The other side of the coin

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After all the negative things I said about integrateds you might think I dislike them as a category, but you'd be wrong. I actually like them a lot. I wanted to point out their drawbacks before extolling their virtues, which are many. Of course the convenience and compactness of integrateds is desirable, and that much is obvious. What may not be so evident is their internal synergy of parts. Take Sprout as an example. Herb Reichert, a reviewer for Stereophile recently wrote: "With Sprout, I always enjoyed the way I felt when a song ended and the next one began. I took pleasure in how I would go from smiling satisfaction to eager anticipation." The emotional impact Herb experienced was not accidental, it was crafted by its designers. With enough experience, talented designers can create single-box systems that together outperform their individual parts, like a chef creating a five-course meal. They do this by curating components with great synergy, working around problems, amplifying what's good, reducing what's weak. Thus, the whole can be greater than the sum of its parts. And this can be the legacy of the integrated if executed well. But building great sounding equipment isn't always the goal. Designers focused more on cramming what they can into one box, and selling it for as little as possible, are more like the all-you-can-eat buffet, than the gourmet restaurant. As always in life, it is possible to use available tools for best performance or greatest return to the shareholders. Just be clear what you're asking for.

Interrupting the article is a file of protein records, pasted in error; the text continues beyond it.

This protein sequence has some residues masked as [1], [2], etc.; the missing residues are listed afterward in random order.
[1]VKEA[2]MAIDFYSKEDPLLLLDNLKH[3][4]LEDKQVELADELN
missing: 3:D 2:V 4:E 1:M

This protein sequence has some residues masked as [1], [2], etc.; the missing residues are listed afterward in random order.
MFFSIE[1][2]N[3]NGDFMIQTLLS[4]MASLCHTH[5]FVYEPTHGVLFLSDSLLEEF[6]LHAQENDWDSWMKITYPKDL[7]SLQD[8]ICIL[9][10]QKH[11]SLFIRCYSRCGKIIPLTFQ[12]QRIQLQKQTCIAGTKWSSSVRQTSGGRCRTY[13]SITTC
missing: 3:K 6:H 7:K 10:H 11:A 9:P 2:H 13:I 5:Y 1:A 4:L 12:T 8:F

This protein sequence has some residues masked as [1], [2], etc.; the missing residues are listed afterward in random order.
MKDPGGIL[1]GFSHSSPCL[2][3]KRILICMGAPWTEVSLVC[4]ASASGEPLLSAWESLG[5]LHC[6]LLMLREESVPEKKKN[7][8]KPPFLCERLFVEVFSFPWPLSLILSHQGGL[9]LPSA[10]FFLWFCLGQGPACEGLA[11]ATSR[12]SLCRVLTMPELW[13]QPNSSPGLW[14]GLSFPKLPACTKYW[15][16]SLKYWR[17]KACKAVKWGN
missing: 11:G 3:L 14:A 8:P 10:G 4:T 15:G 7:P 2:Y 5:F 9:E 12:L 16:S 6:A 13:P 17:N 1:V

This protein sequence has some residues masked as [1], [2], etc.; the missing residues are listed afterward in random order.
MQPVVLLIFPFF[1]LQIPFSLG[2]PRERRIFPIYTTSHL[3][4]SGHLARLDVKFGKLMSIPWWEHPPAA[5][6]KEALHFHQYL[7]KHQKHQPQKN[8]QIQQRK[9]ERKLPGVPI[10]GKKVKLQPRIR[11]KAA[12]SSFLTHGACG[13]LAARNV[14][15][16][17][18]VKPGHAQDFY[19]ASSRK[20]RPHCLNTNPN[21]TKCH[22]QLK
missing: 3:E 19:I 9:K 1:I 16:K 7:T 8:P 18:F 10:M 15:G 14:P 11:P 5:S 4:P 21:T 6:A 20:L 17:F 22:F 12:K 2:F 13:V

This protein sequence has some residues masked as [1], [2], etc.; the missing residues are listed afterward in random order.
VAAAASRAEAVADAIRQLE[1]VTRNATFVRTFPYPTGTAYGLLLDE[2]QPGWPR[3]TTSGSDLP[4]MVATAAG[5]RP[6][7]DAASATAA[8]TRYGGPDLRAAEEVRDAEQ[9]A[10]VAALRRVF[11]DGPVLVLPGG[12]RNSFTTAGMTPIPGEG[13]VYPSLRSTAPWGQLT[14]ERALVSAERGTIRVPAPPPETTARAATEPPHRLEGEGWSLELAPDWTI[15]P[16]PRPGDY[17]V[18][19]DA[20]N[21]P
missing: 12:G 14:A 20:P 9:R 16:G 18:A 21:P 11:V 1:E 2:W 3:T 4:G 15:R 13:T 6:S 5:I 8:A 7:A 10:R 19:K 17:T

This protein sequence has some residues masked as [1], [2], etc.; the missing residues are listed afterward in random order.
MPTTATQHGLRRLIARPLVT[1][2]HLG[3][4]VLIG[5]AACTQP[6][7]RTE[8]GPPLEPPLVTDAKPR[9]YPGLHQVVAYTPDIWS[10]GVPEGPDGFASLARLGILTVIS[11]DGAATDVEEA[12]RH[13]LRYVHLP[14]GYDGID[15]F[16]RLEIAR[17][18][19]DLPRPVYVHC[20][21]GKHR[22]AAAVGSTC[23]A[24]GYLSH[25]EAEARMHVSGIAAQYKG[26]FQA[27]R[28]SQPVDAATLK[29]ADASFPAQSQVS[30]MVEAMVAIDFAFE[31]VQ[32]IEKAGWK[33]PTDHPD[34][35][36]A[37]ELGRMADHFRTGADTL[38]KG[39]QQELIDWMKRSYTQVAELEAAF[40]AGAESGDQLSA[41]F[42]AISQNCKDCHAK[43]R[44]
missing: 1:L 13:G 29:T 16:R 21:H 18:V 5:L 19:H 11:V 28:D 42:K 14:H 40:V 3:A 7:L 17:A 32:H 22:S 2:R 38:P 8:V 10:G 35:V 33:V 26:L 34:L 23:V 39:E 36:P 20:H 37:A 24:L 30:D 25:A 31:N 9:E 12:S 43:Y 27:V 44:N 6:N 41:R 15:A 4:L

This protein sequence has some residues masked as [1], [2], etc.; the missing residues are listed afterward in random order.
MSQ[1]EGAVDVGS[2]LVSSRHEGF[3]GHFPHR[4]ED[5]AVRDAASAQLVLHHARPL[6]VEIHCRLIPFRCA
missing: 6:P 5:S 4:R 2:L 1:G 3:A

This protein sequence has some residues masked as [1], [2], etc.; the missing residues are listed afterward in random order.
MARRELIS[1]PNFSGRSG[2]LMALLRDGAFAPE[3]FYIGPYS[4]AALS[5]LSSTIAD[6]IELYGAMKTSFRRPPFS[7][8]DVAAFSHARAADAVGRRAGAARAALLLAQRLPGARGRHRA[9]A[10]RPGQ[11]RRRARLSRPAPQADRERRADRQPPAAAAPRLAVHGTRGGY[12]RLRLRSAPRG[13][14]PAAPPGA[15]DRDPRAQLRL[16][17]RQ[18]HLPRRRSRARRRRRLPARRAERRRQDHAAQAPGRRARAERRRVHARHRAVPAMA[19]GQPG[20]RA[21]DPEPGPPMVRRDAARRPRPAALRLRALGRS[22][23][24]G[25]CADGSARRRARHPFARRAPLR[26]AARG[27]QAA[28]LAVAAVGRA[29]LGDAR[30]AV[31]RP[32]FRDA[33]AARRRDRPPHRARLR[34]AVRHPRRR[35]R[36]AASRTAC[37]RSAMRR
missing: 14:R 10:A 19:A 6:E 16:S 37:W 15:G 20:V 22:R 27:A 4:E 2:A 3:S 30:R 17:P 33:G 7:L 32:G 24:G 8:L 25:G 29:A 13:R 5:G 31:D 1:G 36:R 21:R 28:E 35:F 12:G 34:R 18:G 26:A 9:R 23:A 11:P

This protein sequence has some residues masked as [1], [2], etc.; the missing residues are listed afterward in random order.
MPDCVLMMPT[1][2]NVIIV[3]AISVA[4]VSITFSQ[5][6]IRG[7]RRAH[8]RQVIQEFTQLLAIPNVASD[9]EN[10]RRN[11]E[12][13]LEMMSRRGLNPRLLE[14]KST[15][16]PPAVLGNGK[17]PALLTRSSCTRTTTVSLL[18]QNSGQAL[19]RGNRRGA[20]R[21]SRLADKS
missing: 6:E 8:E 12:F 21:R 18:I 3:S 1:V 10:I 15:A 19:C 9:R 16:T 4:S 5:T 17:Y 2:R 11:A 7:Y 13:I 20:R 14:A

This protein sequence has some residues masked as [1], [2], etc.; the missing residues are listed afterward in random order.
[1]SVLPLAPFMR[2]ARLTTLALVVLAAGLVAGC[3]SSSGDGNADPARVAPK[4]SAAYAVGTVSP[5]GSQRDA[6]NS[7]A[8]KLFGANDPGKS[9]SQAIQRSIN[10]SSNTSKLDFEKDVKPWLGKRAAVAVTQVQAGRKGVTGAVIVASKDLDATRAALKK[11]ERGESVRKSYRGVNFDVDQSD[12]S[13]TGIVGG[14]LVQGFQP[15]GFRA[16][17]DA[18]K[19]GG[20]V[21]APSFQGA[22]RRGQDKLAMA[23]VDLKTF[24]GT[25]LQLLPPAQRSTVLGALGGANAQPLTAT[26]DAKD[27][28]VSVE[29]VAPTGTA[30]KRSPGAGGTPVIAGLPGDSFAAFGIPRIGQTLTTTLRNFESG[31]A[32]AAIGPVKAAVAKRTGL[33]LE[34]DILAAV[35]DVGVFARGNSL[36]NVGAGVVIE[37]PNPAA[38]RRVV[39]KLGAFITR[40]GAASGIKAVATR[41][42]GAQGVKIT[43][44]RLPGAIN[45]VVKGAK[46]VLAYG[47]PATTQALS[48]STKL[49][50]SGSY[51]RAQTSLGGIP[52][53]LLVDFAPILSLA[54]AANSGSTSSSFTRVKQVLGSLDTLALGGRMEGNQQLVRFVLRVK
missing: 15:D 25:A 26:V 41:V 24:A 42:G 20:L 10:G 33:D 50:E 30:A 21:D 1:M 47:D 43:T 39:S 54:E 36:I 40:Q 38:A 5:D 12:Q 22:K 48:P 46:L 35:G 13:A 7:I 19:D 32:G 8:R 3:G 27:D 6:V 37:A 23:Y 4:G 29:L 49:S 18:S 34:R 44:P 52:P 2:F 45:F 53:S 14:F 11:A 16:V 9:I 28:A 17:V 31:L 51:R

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Paul McGowan

Founder & CEO

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